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which reposed among the dust and cobwebs of an upper shelf in his father's shop, he clambered thither to effect a capture. The apples were forthcoming, but the folio, which proved to be the works of Petrarch, also attracted his attention, apd its perusal awoke in him his dormant literary tastes.

That the child is father of the man was shown by the early occupations of Macaulay. He was only eight years old when his mother wrote of him :—" He gets on wonderfully in all branches of his education, and the extent of his reading, and of the knowledge he has derived from it, are truly astonishing. . . . To give you some idea of the activity of his mind, I will mention a few circumstances. . . . He took it into his head to write a compendium of universal history about a year ago, and he really contrived to give a tolerably connected view of the leading events from the creation to the present time, filling about a quire of paper. He told me one day that he had been writing a paper, which Henry Daly (a friend of his father's) was to translate into Malabar, to persuade the people of Travancore to embrace the Christian religion. On reading it, I found it to contain a very clear idea of the leading facts and doctrines of that religion, with some strong arguments for its adoption. He was so fired with reading Scott's 'Lay' and 'Marmion,' the former of which he got entirely, and the latter almost entirely, by heart, merely from his delight in reading them, that he determined on writing a poem himself in six cantos, which he called the ' Battle of Cheviot.' After he had finished about three of the cantos of about 120 lines each, which he did in a couple of days, he became tired of it. I make no doubt he would have finished his design, but, as he was proceeding with it, the thought struck him of writing an heroic poem to be called 'Olaus the Great, or the Conquest of Mona,' in which, after the manner of Virgil, he might introduce in prophetic song the future fortunes of the family; among others, those of the hero who aided in the fall of the tyrant of Mysore, after having long suffered from his tyranny; and of another of his race who had exerted himself for the deliverance of the wretched Africans. He has just begun it. He has composed I know not how many hymns." Such was Macaulay in his childhood, and such he was in his manhood. No man ever economised his time more wisely, or more diligently sought every opportunity of adding to his accumulation of knowledge.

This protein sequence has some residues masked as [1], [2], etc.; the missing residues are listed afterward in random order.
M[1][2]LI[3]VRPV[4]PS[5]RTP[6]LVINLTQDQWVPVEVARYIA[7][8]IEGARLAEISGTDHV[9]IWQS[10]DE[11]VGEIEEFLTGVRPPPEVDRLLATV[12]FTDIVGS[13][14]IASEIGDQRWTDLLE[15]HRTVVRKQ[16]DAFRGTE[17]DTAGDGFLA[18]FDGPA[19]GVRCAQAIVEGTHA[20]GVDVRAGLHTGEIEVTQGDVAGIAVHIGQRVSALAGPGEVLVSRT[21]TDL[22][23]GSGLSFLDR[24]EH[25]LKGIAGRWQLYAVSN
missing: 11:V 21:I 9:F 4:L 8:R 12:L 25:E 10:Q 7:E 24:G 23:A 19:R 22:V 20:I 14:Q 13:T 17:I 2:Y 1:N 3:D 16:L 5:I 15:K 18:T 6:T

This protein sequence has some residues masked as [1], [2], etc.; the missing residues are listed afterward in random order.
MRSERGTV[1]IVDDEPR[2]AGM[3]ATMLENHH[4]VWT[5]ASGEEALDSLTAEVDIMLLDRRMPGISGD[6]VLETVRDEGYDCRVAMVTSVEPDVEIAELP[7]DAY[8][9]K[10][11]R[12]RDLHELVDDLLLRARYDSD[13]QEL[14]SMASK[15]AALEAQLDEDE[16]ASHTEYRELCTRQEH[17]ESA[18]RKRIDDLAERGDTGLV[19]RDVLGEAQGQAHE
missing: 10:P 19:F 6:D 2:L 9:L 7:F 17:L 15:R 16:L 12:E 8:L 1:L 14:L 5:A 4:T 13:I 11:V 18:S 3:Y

It is related of Miss Mitford, the author of some ever-charming sketches of " Our Village," that at three years old she was able to read; and her father, proud of his daughter's accomplishment, would often perch her on the breakfast-table to exhibit it to his admiring guests. These admired her all the more because she was a puny child, appearing younger than she was, and gifted with an affluence of curls, which made her look as if she were twin-sister to her own great doll. The ballad of " The Children of the Wood" was one of her early favourites; and from this she proceeded to make acquaintance with the other contents of Bishop Percy's admirable "Reliques." They awakened and fostered her taste for poetry; and so strong was their hold upon her infant mind, that before she could read them herself, her father, who could deny her nothing, was coaxed into placing the volume in her nurse's hands, that they might be read to her whenever she wished. "The breakfast room," writes Miss Mitford," where I first possessed myself of my beloved ballads, was a lofty and spacious apartment, literally lined with books. The windows opened on a large oldfashioned garden, full of old-fashioned flowers, stocks, honeysuckles, and pinks." Here we may remark, that to the end of her life Miss Mitford's two great passions were books and oldfashioned flowers. She was a wonderful economist of time. Forced by circumstances to become the stay and support of her parents, she contrived to "find time " for assiduous literary labour, for eager perusal of all new books of interest and importance, for visiting, entertaining, and corresponding with her friends, for superintending her garden and little household, for charitable ministrations in the village which will always be associated with her name, and for loving attendance to the wants of those who were dependent upon her in their old age. It is astonishing what may be done by a dexterous manipulation of time! In some hands it is capable of a wonderful elasticity, though in others it assumes an immobile rigidity. So Sydney Smith says of the late Francis Horner:—" He had an intense love of knowledge; he wasted very little of the portion of life accorded to him." All turns, the reader will perceive, on that exact and vigilant thriftiness which we have so strongly recommended.